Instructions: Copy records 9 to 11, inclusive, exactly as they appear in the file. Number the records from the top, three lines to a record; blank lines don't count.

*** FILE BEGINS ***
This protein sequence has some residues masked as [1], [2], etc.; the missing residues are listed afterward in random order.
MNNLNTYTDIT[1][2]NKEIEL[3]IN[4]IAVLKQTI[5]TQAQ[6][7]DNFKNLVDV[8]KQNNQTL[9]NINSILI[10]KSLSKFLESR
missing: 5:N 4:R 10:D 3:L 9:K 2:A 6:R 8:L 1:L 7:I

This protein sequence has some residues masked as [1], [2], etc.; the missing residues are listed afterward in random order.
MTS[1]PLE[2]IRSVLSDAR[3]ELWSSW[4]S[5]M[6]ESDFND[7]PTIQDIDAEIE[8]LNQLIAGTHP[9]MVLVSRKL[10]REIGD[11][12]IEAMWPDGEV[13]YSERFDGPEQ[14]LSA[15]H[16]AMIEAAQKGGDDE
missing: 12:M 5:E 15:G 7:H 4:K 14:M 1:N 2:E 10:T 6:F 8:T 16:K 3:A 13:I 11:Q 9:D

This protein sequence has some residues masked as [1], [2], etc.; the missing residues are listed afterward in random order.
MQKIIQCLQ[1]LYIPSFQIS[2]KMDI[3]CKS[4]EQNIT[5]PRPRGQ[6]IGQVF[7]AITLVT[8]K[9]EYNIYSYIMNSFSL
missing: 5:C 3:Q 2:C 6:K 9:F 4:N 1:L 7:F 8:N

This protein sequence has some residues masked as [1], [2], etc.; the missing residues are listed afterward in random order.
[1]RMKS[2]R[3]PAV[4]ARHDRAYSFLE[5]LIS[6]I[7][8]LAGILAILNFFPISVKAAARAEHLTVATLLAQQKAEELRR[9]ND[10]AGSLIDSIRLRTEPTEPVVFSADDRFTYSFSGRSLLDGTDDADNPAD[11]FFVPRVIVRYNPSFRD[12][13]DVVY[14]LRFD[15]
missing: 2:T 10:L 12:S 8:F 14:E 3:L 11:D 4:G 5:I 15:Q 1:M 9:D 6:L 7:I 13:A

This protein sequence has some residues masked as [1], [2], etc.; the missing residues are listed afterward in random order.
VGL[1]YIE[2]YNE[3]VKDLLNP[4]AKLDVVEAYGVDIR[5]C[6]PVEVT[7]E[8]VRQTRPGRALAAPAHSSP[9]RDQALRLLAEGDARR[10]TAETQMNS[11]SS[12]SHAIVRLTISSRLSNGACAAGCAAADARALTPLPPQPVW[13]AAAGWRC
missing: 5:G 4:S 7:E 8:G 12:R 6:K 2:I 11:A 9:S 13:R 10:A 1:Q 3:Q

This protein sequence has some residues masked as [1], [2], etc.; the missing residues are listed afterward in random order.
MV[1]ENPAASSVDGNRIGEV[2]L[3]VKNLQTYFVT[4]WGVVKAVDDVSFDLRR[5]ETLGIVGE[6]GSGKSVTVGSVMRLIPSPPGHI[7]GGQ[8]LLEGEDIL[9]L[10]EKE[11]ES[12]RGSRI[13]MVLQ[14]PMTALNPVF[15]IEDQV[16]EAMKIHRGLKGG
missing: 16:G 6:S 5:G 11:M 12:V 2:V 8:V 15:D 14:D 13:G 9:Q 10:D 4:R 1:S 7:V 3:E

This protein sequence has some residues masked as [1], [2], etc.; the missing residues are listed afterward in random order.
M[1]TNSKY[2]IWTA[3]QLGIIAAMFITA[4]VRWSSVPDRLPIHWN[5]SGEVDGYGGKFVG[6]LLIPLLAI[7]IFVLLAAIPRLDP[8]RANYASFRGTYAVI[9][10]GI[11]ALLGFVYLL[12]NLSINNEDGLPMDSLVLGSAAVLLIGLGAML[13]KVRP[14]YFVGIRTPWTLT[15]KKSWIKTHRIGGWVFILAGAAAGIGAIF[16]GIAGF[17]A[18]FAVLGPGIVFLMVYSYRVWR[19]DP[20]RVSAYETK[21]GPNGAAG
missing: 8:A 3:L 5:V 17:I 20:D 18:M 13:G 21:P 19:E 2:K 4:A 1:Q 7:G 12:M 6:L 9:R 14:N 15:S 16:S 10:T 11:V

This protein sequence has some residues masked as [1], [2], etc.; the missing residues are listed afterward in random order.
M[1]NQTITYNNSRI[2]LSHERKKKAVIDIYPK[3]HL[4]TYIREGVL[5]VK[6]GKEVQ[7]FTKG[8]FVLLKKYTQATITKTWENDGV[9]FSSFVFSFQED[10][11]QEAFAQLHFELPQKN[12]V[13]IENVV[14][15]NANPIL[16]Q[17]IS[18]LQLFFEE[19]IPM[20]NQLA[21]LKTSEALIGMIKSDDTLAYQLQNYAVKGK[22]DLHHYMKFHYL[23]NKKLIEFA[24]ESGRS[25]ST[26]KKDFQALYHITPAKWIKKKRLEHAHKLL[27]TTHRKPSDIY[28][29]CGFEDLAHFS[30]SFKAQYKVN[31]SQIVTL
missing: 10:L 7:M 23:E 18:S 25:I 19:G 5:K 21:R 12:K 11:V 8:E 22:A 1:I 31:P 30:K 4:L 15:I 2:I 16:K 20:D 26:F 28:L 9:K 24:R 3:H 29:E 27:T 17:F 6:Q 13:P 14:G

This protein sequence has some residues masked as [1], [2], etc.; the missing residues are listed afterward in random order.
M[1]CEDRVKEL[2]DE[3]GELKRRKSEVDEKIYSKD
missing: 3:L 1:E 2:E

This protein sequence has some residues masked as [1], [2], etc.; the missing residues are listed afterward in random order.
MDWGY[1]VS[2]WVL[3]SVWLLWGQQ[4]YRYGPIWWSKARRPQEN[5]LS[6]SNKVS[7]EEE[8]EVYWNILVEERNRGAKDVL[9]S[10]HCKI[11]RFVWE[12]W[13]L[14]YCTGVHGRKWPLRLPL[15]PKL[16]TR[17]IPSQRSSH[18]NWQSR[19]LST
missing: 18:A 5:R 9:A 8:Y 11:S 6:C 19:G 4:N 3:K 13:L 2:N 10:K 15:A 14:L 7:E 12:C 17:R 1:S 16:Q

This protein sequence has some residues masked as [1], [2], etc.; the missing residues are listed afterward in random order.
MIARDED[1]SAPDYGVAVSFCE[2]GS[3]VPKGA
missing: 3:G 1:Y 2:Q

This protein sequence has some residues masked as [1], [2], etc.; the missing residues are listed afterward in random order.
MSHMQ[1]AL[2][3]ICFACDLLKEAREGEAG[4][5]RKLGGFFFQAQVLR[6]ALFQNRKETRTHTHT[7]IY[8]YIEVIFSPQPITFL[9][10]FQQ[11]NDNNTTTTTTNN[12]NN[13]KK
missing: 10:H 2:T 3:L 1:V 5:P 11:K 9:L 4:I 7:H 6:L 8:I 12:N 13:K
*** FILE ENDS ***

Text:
This protein sequence has some residues masked as [1], [2], etc.; the missing residues are listed afterward in random order.
M[1]CEDRVKEL[2]DE[3]GELKRRKSEVDEKIYSKD
missing: 3:L 1:E 2:E

This protein sequence has some residues masked as [1], [2], etc.; the missing residues are listed afterward in random order.
MDWGY[1]VS[2]WVL[3]SVWLLWGQQ[4]YRYGPIWWSKARRPQEN[5]LS[6]SNKVS[7]EEE[8]EVYWNILVEERNRGAKDVL[9]S[10]HCKI[11]RFVWE[12]W[13]L[14]YCTGVHGRKWPLRLPL[15]PKL[16]TR[17]IPSQRSSH[18]NWQSR[19]LST
missing: 18:A 5:R 9:A 8:Y 11:S 6:C 19:G 4:N 3:K 13:L 2:N 10:K 15:A 14:L 7:E 12:C 17:R 1:S 16:Q

This protein sequence has some residues masked as [1], [2], etc.; the missing residues are listed afterward in random order.
MIARDED[1]SAPDYGVAVSFCE[2]GS[3]VPKGA
missing: 3:G 1:Y 2:Q